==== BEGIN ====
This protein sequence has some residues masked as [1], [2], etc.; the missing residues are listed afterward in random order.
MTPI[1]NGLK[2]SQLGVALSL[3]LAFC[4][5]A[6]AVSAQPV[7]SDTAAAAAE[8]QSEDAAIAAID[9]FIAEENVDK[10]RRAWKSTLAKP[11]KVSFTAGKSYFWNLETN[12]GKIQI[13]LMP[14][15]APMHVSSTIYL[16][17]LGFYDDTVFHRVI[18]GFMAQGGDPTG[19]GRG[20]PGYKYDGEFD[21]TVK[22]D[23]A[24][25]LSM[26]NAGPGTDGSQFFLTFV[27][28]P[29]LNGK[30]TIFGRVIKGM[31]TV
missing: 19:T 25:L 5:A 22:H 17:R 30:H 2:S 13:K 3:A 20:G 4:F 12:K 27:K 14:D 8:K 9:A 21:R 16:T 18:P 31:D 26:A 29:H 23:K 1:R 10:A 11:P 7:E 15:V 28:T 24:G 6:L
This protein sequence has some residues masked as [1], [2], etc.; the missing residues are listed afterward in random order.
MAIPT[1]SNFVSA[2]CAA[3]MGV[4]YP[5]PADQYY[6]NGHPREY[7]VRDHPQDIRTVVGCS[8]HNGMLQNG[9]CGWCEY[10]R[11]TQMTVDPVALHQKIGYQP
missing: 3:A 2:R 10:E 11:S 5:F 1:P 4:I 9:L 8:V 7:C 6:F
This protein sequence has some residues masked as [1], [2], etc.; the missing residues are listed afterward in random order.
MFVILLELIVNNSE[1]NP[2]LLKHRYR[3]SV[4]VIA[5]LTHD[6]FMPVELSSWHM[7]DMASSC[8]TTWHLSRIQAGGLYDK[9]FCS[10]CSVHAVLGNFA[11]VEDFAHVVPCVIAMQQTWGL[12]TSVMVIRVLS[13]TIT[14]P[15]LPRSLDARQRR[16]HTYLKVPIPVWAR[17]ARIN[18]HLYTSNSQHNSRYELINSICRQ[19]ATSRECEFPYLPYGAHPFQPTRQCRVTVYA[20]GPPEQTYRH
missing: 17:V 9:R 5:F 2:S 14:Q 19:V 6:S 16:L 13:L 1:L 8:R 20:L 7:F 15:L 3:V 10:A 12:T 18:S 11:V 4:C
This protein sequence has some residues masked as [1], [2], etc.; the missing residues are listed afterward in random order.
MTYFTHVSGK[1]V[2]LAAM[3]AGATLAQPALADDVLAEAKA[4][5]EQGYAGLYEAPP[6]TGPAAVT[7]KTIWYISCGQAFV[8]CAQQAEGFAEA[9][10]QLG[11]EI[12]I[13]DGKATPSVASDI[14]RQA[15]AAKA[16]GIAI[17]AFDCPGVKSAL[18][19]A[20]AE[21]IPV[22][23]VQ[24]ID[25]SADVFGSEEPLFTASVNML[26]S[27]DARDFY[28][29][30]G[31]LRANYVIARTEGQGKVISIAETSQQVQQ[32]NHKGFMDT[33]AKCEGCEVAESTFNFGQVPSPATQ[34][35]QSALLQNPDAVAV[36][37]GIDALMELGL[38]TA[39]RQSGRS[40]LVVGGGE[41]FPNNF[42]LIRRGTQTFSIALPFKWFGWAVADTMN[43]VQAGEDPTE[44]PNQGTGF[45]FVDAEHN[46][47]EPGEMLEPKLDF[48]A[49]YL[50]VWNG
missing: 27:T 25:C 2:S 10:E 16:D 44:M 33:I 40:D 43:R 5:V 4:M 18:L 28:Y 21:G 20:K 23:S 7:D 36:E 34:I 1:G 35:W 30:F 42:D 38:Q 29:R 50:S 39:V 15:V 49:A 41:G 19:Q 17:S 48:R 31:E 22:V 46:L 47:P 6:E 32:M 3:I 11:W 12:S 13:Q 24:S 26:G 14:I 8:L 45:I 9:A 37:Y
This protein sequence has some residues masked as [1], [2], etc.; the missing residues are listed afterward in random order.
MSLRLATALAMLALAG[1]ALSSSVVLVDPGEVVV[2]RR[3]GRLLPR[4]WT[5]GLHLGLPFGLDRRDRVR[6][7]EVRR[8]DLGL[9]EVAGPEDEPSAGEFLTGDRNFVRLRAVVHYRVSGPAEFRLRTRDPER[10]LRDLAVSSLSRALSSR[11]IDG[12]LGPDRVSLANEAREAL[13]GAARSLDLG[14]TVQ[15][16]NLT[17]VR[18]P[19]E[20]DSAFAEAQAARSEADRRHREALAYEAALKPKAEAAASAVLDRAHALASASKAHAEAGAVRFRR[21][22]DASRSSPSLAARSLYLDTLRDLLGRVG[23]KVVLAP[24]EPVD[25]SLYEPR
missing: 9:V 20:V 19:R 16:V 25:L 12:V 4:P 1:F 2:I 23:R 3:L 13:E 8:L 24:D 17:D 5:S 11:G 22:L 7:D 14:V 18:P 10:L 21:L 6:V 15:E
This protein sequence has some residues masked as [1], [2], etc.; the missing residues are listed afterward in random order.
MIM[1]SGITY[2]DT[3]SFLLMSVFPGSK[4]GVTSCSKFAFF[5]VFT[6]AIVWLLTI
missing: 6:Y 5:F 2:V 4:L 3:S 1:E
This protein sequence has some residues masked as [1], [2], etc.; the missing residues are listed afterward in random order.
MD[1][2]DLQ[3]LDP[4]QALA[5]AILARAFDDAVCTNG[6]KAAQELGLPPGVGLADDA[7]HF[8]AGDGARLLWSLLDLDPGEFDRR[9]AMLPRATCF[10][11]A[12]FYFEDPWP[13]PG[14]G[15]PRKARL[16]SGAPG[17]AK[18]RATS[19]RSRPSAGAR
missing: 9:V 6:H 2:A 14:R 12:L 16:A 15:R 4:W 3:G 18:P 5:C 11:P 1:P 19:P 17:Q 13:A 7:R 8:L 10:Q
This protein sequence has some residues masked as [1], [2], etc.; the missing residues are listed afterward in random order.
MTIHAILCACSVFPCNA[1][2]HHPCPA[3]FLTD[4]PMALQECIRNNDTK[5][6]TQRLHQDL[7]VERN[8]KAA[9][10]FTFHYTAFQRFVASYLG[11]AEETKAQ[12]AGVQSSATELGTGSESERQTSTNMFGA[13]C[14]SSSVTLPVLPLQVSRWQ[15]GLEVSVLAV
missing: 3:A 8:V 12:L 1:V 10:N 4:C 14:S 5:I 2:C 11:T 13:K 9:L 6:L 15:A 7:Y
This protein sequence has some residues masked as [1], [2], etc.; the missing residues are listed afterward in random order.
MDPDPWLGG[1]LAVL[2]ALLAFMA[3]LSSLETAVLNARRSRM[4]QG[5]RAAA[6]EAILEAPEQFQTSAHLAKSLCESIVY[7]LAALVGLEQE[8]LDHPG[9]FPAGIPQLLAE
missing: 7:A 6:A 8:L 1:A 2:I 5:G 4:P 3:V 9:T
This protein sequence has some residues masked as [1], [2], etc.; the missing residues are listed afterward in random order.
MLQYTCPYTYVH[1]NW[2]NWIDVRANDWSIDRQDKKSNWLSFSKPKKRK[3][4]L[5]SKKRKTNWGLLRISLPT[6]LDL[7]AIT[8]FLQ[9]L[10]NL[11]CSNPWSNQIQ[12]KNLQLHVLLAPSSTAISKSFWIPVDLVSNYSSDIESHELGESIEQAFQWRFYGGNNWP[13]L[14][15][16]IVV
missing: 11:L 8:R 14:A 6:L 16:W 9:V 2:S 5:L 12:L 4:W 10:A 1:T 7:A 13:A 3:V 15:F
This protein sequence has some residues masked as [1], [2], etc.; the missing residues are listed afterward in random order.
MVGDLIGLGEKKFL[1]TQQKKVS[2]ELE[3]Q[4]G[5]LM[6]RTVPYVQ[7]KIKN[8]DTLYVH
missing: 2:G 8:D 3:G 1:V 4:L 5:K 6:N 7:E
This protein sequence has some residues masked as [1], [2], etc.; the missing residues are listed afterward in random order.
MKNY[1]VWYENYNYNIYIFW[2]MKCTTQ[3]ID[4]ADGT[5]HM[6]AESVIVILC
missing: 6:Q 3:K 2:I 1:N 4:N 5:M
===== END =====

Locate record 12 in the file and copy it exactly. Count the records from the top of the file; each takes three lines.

This protein sequence has some residues masked as [1], [2], etc.; the missing residues are listed afterward in random order.
MKNY[1]VWYENYNYNIYIFW[2]MKCTTQ[3]ID[4]ADGT[5]HM[6]AESVIVILC
missing: 6:Q 3:K 2:I 1:N 4:N 5:M